How long has Afghanistan had a mission in Hungary and how important is it?
I’ll tell you that Afghanistan and Hungary have had deep bonds of traditional friendly relations for many years. The first Diplomatic mission of Afghanistan in Budapest was established in 1978, but due to the unstable situation in Afghanistan in the past, between 1994-2012 the Afghan Embassy in Vienna was responsible for Hungary. In June 2012, we reopened our Embassy in Budapest, and in December that year I presented my Credentials to H.E. Mr. János Áder, the President of the Republic of Hungary.
We see a great potential for enhancing political dialogue on a range of bilateral and multilateral issues, encouraging trade and investment, fostering academic and student exchanges. Therefore, the mission of Afghanistan in Budapest is playing an important role to take our traditional relations to a new stage of engagement.
What do Hungarians really know about Afghanistan?
I would say that there are two kinds of images about Afghanistan: first, the Hungarians know that Afghanistan has a great history which produced thinkers, philosophers and poets. They know that for centuries, Afghanistan was at the heart of the Silk Road, connecting South and Central Asia and the Middle East.
The second image is rather negative about the current situation of the country. As a result of a conflict and foreign invasions in the past as well as the segments of some negative media reports, there is misperception among Hungarians about today’s Afghanistan. But if you came from Afghanistan and see the reality on the ground, it would give you a different picture. As Ambassador, the promotion of the image of Afghanistan through the media and public diplomacy is one of my priorities.
Despite the continuous suffering of the Afghan people, over the past decade Afghanistan has gained a lot in political, economic, social and cultural fields. We have elected President and parliament, millions of girls and boys are going to schools and universities, access the health and other services, the freest media in the region, thousands of kilometres of roads, over 70 embassies and consulates abroad.
The most important was the holding of the third Presidential elections in April this year with the massive participation of the Afghan people. The turnout of the people, women and men, was a fantastic slap on the face of enemy of the country. So, democracy as a value demanded naturally by human beings everywhere is taking root in Afghanistan.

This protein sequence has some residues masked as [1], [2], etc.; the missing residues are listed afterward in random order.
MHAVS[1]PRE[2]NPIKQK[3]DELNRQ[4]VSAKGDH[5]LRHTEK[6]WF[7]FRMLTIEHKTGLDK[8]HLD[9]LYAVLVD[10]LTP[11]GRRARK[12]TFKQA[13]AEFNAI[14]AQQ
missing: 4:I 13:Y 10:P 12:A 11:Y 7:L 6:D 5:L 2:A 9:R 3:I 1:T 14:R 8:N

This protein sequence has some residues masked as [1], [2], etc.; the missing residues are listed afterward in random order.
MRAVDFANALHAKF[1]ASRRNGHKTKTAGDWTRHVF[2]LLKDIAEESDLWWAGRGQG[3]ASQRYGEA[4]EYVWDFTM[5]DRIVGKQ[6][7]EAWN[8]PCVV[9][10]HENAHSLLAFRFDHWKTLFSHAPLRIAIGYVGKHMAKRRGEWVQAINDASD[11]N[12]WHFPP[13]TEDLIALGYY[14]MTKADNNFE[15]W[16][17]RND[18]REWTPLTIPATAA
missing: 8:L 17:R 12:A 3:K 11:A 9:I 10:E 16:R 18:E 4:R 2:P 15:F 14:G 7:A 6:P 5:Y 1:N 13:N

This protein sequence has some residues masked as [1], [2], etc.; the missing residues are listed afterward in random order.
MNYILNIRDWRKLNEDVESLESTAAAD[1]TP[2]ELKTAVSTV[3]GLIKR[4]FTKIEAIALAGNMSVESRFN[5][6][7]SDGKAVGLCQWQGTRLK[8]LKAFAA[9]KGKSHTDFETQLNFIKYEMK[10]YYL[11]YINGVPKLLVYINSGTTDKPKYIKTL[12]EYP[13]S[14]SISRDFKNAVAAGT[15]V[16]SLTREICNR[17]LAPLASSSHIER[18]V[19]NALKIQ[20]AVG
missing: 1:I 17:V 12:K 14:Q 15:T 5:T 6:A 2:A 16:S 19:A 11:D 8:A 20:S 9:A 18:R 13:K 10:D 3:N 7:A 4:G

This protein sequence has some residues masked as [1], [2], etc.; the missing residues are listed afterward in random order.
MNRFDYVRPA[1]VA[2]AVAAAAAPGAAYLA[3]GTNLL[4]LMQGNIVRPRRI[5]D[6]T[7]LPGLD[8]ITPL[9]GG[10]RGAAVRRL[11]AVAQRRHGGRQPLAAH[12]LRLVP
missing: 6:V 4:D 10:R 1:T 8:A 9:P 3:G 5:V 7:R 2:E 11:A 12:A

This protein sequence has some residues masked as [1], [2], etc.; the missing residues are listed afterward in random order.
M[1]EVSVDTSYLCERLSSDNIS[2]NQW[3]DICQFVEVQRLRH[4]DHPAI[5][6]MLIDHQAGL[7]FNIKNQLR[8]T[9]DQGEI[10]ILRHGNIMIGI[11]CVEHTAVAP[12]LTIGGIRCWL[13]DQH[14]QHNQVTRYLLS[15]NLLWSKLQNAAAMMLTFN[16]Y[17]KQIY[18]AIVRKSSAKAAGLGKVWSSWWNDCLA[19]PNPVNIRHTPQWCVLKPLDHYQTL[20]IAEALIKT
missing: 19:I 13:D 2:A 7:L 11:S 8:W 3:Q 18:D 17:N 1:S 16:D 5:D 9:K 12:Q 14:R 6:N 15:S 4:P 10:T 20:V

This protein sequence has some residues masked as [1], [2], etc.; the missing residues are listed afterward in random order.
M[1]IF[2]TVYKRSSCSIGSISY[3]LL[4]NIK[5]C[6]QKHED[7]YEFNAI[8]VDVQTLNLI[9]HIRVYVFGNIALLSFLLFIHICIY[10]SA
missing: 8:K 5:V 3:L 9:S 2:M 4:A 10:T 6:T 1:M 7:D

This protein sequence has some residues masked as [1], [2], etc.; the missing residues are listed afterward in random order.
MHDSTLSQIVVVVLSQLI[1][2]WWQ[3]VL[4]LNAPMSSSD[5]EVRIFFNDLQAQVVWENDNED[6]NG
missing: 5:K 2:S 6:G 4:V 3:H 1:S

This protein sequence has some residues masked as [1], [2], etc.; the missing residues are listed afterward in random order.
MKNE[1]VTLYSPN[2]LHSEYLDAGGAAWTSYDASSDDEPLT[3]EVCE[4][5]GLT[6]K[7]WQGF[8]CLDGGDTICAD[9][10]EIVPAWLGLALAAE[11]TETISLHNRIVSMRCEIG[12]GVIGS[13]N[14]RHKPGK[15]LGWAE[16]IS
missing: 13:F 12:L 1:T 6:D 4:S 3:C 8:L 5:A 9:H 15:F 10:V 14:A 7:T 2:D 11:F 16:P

How safe is Afghanistan at the moment?
Over the past three decades, the people of Afghanistan paid a huge price in their struggle against foreign occupation, terrorism and extremism. After the collapse of the Taliban regime in 2001, with the support of the international community, we have started our journey for peace and democracy.
Due to some terrorist attacks, the aspiration of the Afghan people for peace and prosperity is yet to be realised. At the same time, the security has improved and the major part of the country is living under peaceful conditions, reconstruction of the country is going on, women and men are actively participating in political and social affairs.
The Afghan security forces are now directly responsible for security of more than 90% of the population, and the transition period from the foreign troops to the Afghan forces will be completed by the end of this year.
How are Hungarian-Afghan relations politically?
Afghanistan and Hungary have enjoyed traditional friendly relations for decades. Over the past ten years, Hungary has contributed in many areas of reconstruction as well as security and stability in our country. The Hungarian troops have done an excellent job in Afghanistan and earned widespread recognition among the people. In December 2012, Mr. Áder visited Afghanistan. Afghan high-level delegations have been invited to various forums held in Budapest. Moreover, Hungary has appointed a Special Representative for Afghanistan and Pakistan. We are very keen to exchange high-ranking delegations and enhance political consultations between the ministries of Foreign Affairs.